NHTSA 2002 Stats

Press Release from AMA:

Washington, DC: Motorcycling-related fatalities were up three percent for the year 2002 compared to the previous year, according to preliminary estimates released by the National Highway Traffic Safety Administration.

Meanwhile, overall highway fatalities were up about 1.5 percent in 2002 to 42,850, compared to 42,116 in 2001, the traffic safety agency said. That represents the highest number of fatalities since 1990.

The federal agency's preliminary report states that 3,276 motorcyclists lost their lives on America's roads in 2002, or 95 more than the 3,181 killed in 2001.

While deaths are up, the preliminary estimate shows that the increase in motorcyclist fatalities over the past several years has slowed, even though motorcycle sales continued at near-record levels.

"This slowdown is a hopeful sign, but there is still a lot we can do to save motorcyclists' lives on our nation's highways," said Ed Moreland, AMA vice president for government relations. "The top priority for anyone interested in saving motorcyclists' lives should be legislation in Congress to fund comprehensive research into the causes of motorcycle crashes.

"Drunk riding also needlessly causes deaths, and the AMA is launching a national Ride Straight campaign in cooperation with the NHTSA to educate riders about the dangers of drinking and riding," Moreland said.

The upward trend of motorcycling fatalities in recent years followed 17 consecutive years of declines. From 1990 through 1999 alone, motorcycling-related fatalities dropped by 48 percent.

The AMA noted that one significant reason for the increase in motorcycling-related fatalities in recent years is that motorcycling has seen an enormous increase in popularity, with sales of new street bikes up more than 100 percent over five years - from about 243,000 in 1997 to more than 500,000 in 2001.

Moreland and his staff in the AMA's Washington, DC, office are working on Capitol Hill to get $3 million in funding for an in-depth motorcycle crash study. That funding would be part of congressional reauthorization of the Transportation Equity Act for the 21st Century.

More than 60 federal lawmakers have signed a letter delivered to US Representative Don Young (R-Alaska), chairman of the House Transportation and Infrastructure Committee, urging him to back this study to find ways to prevent motorcycle crashes. The last such study - "Motorcycle Accident Cause Factors and Identification of Countermeasures," commonly called the Hurt Report (after lead researcher Harry Hurt) - was conducted more than 20 years ago.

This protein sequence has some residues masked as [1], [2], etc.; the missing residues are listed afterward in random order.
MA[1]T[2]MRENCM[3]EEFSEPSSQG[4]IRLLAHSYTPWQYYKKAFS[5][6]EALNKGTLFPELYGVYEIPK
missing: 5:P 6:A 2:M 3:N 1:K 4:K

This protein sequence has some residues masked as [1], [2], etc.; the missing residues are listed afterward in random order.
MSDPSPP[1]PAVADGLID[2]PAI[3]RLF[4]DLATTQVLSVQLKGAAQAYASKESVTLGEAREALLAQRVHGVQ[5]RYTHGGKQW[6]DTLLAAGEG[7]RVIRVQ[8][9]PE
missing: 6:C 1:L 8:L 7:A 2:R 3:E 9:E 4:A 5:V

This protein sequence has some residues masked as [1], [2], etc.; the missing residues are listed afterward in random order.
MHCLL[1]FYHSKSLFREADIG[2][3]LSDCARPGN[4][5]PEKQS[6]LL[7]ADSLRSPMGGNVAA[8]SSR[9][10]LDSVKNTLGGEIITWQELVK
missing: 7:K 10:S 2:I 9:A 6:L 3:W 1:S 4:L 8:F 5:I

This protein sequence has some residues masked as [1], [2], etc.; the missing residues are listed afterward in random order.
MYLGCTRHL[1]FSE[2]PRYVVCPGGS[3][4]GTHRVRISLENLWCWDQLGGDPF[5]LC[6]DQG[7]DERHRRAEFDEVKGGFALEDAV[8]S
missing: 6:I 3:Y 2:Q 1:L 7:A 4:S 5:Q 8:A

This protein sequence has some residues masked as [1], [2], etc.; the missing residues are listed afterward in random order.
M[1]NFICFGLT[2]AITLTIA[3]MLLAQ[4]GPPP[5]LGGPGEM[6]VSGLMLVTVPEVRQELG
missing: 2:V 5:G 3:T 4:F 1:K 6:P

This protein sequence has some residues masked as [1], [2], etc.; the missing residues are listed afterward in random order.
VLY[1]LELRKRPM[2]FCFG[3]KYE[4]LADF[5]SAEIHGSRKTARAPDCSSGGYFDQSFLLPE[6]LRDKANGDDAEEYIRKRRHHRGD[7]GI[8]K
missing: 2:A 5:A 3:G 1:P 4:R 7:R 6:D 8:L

Rider-training and motorist-awareness programs are just two of the efforts to improve motorcyclists' safety that were prompted by the Hurt Report.

NHTSA's Fatality Analysis Reporting System (FARS) also shows that, in 2002:

:: Of the total, alcohol-related deaths in 2002 accounted for 42 percent - 17,970 deaths - up from 41 percent (17,448) in 2001. Deaths in low alcohol crashes (.01-.07 blood alcohol content) dropped 7.2 percent to 2,335 deaths. Deaths of persons in high alcohol crashes (.08 BAC and above) rose 4.7 percent. Alcohol-related fatalities have been rising steadily since 1999.
:: Fatalities from large truck crashes dropped from 5,082 in 2001 to 4,902 in 2002, a 3.5 percent decline.
:: Young drivers (16-20) were involved in 7,722 fatal crashes in 2002, up slightly from 7,598 in 2001.
:: The number of occupant fatalities for children ages eight to 15 increased by nearly nine percent.
:: In 2002, vehicle miles traveled increased slightly to 2.83 trillion, up from 2.78 trillion in 2001, according to the DOT’s Federal Highway Administration.

NHTSA annually collects crash statistics from 50 states and the District of Columbia to produce the annual report on traffic fatality trends. The final 2002 report, pending completion of data collection and quality control verification, will be available in August. Summaries of the preliminary report are available on the NHTSA web site at:
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George Obradovich
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